Working with 271 indigenous producers of coffee and cocoa, the project works to implement sustainable agroforestry practices in the indigenous territories of the T’simane Mosetene, Leco and Tacana communities.
The project focused on building technical capacity in agroforestry through hosting training and workshops. They promoted an agroforestry model which focuses on having a diversified forest canopy alongside the important crops of coffee and cocoa. These biodiverse plots can support more native species and capture more carbon than traditional plantations. In order to promote the security of these interventions and support indigenous land tenure a decentralized and cost-efficient system for control and vigilance of indigenous territories was established. This program uses technologies such as phone apps and collaborations with local national park authorities to bolster protections against illegal land encroachment.
Overview of context and outcomes:
The Territories of the T’simane Mosetene, Leco and Tacana indigenous communities cover over 1,000,000 ha and intersect with the Madidi and Pilón Lajas protected areas. This highly biodiverse landscape is threatened by deforestation which is done for illegal agricultural clearing and settlements, timber extraction and gold mining. These acts are damaging to the livelihoods of forest-dependent communities and perpetuate cycles of poverty.
The project is reportedly on track to sequester or prevent the emission of 199,046 tCO2 by the completion of the project. This is a combination of 152,672 tCO2 drawn down by ne agroforestry plots and 46,374 tCO2 of avoided emissions from 80 ha of prevented deforestation.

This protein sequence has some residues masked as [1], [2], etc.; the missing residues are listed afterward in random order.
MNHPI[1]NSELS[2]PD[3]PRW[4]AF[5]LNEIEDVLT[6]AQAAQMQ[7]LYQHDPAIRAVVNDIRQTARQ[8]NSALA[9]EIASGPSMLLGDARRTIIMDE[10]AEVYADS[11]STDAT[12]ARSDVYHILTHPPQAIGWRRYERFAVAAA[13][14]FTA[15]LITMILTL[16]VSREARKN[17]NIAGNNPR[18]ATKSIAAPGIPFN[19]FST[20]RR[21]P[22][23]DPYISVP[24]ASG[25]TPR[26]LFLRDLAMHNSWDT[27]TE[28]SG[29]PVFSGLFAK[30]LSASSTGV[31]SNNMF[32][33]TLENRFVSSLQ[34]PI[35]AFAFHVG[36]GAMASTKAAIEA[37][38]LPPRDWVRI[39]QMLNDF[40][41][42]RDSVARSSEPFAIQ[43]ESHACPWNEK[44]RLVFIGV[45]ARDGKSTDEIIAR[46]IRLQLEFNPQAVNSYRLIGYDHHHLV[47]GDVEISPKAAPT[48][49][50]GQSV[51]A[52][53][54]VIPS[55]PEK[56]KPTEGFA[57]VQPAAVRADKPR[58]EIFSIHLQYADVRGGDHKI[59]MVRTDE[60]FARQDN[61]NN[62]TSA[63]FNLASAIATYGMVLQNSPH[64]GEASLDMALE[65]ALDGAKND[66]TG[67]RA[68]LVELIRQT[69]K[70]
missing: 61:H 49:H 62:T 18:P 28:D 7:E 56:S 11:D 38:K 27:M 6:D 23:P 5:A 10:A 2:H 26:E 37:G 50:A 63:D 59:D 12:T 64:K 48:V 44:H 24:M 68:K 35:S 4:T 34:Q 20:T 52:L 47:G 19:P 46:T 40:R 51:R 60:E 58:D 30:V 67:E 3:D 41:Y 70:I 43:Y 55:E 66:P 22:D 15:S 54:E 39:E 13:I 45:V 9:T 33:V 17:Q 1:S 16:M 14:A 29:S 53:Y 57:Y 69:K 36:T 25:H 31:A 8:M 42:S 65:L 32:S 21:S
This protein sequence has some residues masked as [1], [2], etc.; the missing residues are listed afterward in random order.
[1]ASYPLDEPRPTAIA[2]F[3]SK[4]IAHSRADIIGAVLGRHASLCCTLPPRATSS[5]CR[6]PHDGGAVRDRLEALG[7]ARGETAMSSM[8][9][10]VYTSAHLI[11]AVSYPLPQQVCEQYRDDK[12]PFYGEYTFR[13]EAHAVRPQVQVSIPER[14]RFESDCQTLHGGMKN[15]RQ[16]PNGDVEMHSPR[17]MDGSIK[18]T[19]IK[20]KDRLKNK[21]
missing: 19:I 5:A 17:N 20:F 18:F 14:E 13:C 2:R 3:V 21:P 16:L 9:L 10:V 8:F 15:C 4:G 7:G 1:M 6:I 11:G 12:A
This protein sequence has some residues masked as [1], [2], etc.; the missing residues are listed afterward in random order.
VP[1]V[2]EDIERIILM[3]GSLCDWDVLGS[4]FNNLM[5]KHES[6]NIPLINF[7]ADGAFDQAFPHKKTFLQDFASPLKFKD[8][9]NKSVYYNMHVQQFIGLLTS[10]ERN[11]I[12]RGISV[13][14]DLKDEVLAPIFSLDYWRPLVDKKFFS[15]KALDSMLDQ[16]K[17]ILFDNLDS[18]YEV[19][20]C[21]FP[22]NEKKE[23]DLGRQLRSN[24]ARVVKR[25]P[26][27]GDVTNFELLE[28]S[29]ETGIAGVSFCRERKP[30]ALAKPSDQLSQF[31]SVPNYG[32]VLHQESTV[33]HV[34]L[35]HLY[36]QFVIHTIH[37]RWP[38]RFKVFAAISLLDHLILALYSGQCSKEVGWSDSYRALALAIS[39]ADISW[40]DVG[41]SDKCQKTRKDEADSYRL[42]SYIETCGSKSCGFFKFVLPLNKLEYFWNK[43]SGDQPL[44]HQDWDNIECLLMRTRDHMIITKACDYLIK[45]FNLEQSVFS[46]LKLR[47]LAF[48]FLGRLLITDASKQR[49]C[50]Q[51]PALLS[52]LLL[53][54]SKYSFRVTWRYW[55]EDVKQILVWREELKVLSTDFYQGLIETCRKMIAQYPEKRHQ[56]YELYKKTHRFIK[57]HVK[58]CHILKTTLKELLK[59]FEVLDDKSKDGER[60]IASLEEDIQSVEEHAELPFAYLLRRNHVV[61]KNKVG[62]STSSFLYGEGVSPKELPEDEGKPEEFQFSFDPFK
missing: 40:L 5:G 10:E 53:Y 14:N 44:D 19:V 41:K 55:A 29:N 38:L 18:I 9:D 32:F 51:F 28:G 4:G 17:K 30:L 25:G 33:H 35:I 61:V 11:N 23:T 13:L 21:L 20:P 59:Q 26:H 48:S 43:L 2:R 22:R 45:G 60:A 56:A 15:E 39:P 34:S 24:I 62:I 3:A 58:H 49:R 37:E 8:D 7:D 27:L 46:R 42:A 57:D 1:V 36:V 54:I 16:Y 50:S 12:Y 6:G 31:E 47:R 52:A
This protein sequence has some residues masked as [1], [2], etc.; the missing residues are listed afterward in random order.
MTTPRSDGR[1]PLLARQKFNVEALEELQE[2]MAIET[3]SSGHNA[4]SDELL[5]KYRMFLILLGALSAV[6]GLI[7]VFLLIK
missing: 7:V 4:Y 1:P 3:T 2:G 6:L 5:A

Alongside the increased tree species diversity in the agroforestry plots there was also a reported 22% increase in avian species diversity. There was also a likley improvement in habitat quality due to increased biodiverse tree cover.
The increase in technical capacity has reportedly led to and increased productivity of 85% in cacao and 203% in coffee. This allows the farmers to increase their incomes with cocoa farmers in the project reporting a 102% increase in average annual household income. In total 591 indigenous producers ( which includes 154 women) trained in the techniques for pre-harvest management of agroforestry plots.
This project was a collaboration between the Wildlife Conservation Society and the APCAO MAPIRI Association of Organic Cacao Producers of Mapiri, APCERL Association of Ecological Coffee Producers of Larecaja, CHOCOLECOS Association of Producers of Indigenous Leco Cacao, and Fundación Teko Kavi.
The project had a total budget of £751,347, with the Darwin Initiative contributing £398,871 and the Nordic Agency for Development and Ecology (NORDECO) contributing 410,000 euros.
There are established and comprehensive monitoring programs in regards to illegal deforestation activities in the region. With indigenous communities and local park authorities working together to track illegal activities.
No information yet available on tradeoffs.